Gadini / Pixabay

Cotton Swabs are no good

It’s very likely you’re one of those people who have q-tips (cotton swabs) in your bathroom and you use them to clean the ear wax out of your ears.  As you’re already well aware, because everyone and their dog tells you not to and it even says on the cotton swab packaging not to use them to clean your ears out.  However most people ignore this warning from even doctors and audiologists and the warning label on the package and clean wax from their ears with the swabs regardless.

The reason this is a bad idea is because, while it does remove some wax from your ears, it largely pushes the wax around and can easily compact the wax.  Additionally if the swabs aren’t 100% sterile due to exposure to air or other possible ways of contamination, you can easily put microbes in your ear causing ear infections on top of it making matters worse for you.

Clean Ears are important, but too clean is bad too

There are ways to clean your ears that are generally good for your ears, so long as you’re not making an active part of your life to clean out all the ear wax and never have wax in your ears ever.  Ear wax is slightly acidic and it’s that way for a reason.  The slight acidic nature of it assists in killing infections from bacteria and fungi that can infect your ear.  So it’s a good idea to have some wax in your ears all the same.

geralt / Pixabay

So with that, why would you want to clean your ears?  For those of us with listening devices such as hearing amplifiers or hearing aids, the hearing aid itself can get gunked up with wax and if it’s pushed into wax, the listening devices don’t work as well, or don’t work at all with assisting in your hearing needs.  Plus gunked up hearing aids require additional cleaning which you should already have the tools for and the proper education from your audiologist to take proper care of them.

How to clean your ears properly

Aside from going to an ENT (Ear, Nose and Throat) doctor or audiologist to get your ears cleaned properly by a professional, there are other ways to clean your ears at home and I highly recommend these safer methods, especially if you can’t afford to seek a professional to do the job for you, provided you take proper care while doing it as to not rupture your eardrums.  Everything below you can get at your local pharmacy be it Wal-Mart, Walgreens, CVS and even most mom and pop pharmacies.

Ear Wax Removal Kits

The kit here that I’m referring to contains a little bottle of solution and a suction bulb.  What you do with this kit is you lay on your side and drop some of the solution into your ear and wait a few minutes for it to soak into the wax itself.  Then you use the bulb by squeezing the air out of it, inserting the tip gently into your ear canal and then sucking up all the wax and solution.  Do not, however, try to suction directly on your eardrum.  The eardrum only has a few thing layers to itself and it can easily be ruptured.  Follow the instructions that come with this kit.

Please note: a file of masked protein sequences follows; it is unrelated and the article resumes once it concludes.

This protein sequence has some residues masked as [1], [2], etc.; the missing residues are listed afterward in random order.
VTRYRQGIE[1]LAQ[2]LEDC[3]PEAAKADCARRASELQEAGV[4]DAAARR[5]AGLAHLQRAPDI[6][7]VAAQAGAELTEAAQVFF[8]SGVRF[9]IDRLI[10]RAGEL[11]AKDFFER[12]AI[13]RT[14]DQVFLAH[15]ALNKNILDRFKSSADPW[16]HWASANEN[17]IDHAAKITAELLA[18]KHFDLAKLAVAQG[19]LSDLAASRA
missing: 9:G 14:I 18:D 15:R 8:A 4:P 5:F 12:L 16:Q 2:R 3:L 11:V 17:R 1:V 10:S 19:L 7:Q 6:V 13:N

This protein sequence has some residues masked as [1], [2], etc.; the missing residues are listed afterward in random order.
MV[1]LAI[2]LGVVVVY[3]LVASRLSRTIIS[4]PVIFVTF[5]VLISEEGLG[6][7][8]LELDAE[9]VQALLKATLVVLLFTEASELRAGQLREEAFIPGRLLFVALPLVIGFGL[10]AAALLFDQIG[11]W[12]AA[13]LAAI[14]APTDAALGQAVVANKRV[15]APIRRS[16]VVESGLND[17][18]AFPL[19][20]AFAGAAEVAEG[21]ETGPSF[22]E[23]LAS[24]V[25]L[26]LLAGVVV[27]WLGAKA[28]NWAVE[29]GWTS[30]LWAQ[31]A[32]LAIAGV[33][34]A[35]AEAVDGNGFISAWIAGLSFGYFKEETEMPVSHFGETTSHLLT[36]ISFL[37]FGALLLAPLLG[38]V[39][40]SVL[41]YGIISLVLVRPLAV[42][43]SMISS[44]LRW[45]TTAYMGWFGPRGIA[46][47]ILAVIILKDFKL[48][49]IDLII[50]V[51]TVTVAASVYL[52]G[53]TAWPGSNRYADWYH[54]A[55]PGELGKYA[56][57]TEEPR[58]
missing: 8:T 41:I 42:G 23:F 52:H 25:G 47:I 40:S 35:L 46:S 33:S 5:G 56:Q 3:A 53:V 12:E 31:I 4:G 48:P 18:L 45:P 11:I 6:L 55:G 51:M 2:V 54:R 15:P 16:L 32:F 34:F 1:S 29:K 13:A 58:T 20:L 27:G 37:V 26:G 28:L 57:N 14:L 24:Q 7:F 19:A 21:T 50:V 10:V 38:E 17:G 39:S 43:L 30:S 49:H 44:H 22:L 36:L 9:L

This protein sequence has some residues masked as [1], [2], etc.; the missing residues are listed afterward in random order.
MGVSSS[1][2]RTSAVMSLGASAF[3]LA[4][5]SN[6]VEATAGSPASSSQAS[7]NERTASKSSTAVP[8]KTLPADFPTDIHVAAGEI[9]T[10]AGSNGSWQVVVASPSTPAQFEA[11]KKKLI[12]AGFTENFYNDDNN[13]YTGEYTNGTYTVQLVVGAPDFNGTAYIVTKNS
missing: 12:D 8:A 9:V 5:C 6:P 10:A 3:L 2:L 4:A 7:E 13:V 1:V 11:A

Ear Wax Removal Tools

These come in a small box than the previous ear wax removal tool set, but in general they’re similar to cotton swabs, just without the cotton.  Again be very careful with these so you’re not trying to scoop out your eardrum itself.  One end has a scoop which you scoop out wax with, the other end has a sort of abrasive bit with how it’s shaped and textured, this is for debriding the ear canal itself and not meant to be used against the eardrum.  Just like with the previous wax removal kit above, read the instructions, they work well for a lot of people.  These two methods aren’t going to super clean your ears of all wax, and that’s a good thing, you want to keep some wax in your ears.

Soak and Wash

My personal method that I use to clean my ears.  For this you’re just literally going to only need a bottle of hydrogen peroxide, a clean wash cloth and a shower.  Lay on your side and drop a few drops of hydrogen peroxide into the ear.  And yes it’s normal for it to tickle.  The peroxide is bubbling because it interacts with a protein enzyme and is actively bubbling out the larger bits of ear wax to make it able to break apart and drain out of your ear.  Just repeat this for the other ear.  You’ll sit with the peroxide in your ear for several minutes, turn and let drain into the wash cloth while the other ear is prepped and bubbled.  Once that other ear is done, turn again and let that ear drain for a few minutes as well.  Then off to the shower.  With a gentle stream of warm water, rinse your ears out.  Don’t worry about getting the extra water out of your ears by shaking your head or anything like that, it’ll drain accordingly in due time, your body will process it properly shortly.

Do ear candles work?

There are people who swear by ear candles and claim that laying on your side with the candle in your ear while it’s burning and then removing the candle that it draws the ear wax up out of your ear and into the candle.  The reality is, it doesn’t work.  In fact an audiologist even tested this out with a client of his that has regular ear wax buildup issues taking images of the ear wax in her ear before the first candle and after the second candle and zero change to the ear wax itself.  Only difference was that now there was soot from the candle in the ear canal.